I need to spend some time digging a little further into the On-U catalog so I know what artists to be on the lookout for, because every time I buy on of the label’s albums I come away happy.

African Head Charge – “Off the Beaten Track” (1986 / 2016)

I was intrigued to see a small section devoted to On-U re-releses the other day when over at Easy Street Records.  I’ve become a big fan of the On-U family since I bought my first vinyl out of the DJ Masa Collection a few years back, and that turned me on to Gary Clail and Tackhead, not to mention the producer who held the magic keys to the label’s unique sound – Adrian Sherwood.  Since then we’ve picked up various On-U releases where we find them, whether they’re on vinyl or CD, doesn’t matter.  The music is so good.

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One of the bands featured in that tiny section was African Head Charge, with re-issues of their 1981 debut My Life in a Hole in the Ground and their fourth record, 1985s Off the Beaten Track.  I went with the latter as the first seemed a bit over-the-top experimental.  Last night we spun it for the first time and… meh, it was OK.  But then I played it again today.  It was incredible.

If I had to give one word to describe the band’s music influence, it would be “equatorial”.  As in along the Equator, that imaginary line that while useful for navigational purposes is also just one more line to divide the world, breaking it down into smaller and smaller parts, bringing the world closer together while at the same time splitting it apart even more.  But I digress.  Off the Beaten Track is held together by percussion, at times North African and at others strictly Caribbean.  There are flavors from the Middle East, the Moroccan bazaars, across the ocean to the Virgin Islands and then across again, stopping for a bit in the South Pacific to absorb the beach sounds and the Maori war chants.  All topped of with some Jamaican dub reggae.  All along the Equator, where it’s always warm and close to the sun.

Are the songs on Off the Beaten Track protest songs, or martial ones?  And in fact is there really a difference between the two as protest movements certain seek to “marshall their forces” in a way that can be viewed was quite martial.  And what is the martial mindset than being a protest of its own – a protest against a society that wants to change and evolve over time.  Such is the disperate dualism of Off the Beaten Track.  I for one don’t think it’s an accident.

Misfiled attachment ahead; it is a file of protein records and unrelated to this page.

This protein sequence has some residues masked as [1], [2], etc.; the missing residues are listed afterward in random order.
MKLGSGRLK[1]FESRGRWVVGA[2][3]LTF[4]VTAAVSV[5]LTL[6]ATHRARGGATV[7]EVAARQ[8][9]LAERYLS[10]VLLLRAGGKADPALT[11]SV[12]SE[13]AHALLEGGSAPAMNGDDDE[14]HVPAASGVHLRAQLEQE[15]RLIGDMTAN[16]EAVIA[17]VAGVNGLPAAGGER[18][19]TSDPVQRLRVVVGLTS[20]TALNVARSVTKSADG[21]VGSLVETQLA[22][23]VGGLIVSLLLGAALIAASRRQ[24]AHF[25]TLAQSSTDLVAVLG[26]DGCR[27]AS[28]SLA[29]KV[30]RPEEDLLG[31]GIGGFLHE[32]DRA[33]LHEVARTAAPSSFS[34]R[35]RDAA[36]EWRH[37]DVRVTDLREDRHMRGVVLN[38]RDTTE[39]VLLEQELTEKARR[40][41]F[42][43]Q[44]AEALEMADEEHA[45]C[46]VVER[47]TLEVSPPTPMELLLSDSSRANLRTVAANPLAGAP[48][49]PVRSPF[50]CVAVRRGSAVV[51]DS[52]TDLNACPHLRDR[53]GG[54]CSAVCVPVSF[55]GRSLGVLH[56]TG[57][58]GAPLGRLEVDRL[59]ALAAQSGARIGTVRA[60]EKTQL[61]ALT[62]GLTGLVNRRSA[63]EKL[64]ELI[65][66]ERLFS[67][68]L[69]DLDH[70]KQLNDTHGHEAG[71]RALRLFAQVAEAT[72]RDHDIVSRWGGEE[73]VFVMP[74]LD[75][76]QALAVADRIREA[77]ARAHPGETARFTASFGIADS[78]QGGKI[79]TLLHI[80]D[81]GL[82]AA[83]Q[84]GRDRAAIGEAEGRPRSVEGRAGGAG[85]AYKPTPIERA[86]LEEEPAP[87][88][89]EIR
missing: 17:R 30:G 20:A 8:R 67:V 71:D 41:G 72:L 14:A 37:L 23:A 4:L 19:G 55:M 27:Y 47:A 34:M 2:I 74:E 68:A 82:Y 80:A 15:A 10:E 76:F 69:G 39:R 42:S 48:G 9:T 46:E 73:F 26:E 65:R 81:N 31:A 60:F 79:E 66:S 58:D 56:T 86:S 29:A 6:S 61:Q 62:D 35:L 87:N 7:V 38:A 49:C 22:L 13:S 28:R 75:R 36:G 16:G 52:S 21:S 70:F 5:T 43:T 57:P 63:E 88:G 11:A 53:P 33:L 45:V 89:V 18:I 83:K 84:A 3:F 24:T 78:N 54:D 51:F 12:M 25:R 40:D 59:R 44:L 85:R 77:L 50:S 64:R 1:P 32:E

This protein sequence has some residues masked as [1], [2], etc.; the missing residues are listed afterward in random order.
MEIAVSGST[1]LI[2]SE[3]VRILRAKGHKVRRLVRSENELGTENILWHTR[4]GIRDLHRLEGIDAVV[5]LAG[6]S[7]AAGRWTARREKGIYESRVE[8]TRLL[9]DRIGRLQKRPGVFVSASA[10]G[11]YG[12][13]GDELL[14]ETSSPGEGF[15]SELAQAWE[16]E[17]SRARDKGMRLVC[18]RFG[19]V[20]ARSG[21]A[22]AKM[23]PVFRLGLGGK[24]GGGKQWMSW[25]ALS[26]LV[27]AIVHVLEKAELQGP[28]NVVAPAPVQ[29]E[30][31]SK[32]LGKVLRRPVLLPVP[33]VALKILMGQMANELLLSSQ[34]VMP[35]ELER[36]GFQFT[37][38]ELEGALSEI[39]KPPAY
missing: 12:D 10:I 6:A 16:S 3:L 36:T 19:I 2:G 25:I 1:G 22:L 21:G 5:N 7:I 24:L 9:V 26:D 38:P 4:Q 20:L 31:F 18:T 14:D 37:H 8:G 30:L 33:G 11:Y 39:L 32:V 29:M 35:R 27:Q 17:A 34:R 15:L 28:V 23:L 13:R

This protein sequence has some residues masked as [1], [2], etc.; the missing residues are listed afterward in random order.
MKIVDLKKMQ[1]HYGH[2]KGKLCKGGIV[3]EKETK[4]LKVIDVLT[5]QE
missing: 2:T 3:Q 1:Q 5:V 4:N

Fats Comet & The Big Sound – “Bop Bop” 12″ (1984)

I don’t know where all these On-U 12″s are coming from that seem to keep randomly showing up at my local shop Vortex.  Someone out there had some pretty great taste back in the day.  This is the third time I’ve found a Fats Comet 12″ there, and I’m almost positive it’s not because they were all there the whole time and I was just missing them.

fatscometbopbop

Bop Bop has that style of On-U dub production that I love so much, though musically it’s a bit of a different direction.  The title track has that funky bass line that I expect from Fats Comet, but then blends in samples from 1950s doo-wop songs and funk jams.  The sonic disconnect of the component parts does create a bit of a trippy sense, making you wonder if you’re hearing a whole song or just parts of different pieces crammed together.  Sometimes the flow is there and it grooves, but that doo-wap kind of sets me on edge a little.  The B side, “Zoop Zoop,” is a gem of a basic dance track, one that leans slightly towards IDM with the aggressiveness of its beats, but that still funks out at times.

There are still a few more Fats Comet 12″s that I need to track down, so let’s hope I keep finding ’em on the shelves at Vortex!